The briefs have been filed and the Attorney General of California has submitted an amicus brief to the Court of Appeals for the Ninth Circuit in a case in which four District Attorneys are attempting to sue a financial services company accused of violating the Rosenthal Fair Debt Collection Practices Act and the company is fighting back, saying its bank charter should preclude being sued in state court.
The brief filed by the California AG’s office in support of the District Attorneys in the case of Credit One Bank v. Michael A. Hestrin, the District Attorney of Riverside County, California, can be accessed by clicking here.
The District Attorneys — from Riverside, Santa Clara, San Diego, and Los Angeles — filed their lawsuit in March 2021, alleging that Credit One engaged in harassing debt collection practices under the RFDCPA. Credit One sued the DAs in federal court, arguing that it is pre-empted from state law as a result of its national bank charter. But a District Court judge didn’t see it that way and ruled in favor of the DAs. Credit One subsequently appealed the ruling to the Ninth Circuit.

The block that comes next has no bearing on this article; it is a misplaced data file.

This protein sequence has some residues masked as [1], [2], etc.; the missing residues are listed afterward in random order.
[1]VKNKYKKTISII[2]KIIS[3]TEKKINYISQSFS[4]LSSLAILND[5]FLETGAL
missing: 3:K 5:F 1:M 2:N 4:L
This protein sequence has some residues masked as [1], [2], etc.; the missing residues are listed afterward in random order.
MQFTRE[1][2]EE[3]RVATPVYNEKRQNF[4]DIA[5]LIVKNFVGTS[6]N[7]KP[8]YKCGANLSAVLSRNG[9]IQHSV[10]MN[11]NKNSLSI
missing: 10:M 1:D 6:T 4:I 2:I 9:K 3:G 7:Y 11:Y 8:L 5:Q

These District Attorneys have been active in accusing other companies of violating state law in California. Last November, Synchrony Bank reached a settlement and agreed to pay $3.5 million in fines and restitution. And back in 2018, iQor Holdings paid $9 million to settle a lawsuit that was filed by 18 prosecutors in California.
“We’re not going to give banks a get-out-of-jail-free card just because of their charter status,” said Rob Bonta, the Attorney General of California, in a statement. “Credit One engaged in illegal debt collection practices, and they can’t hide behind a misinterpretation of federal law to escape accountability here.”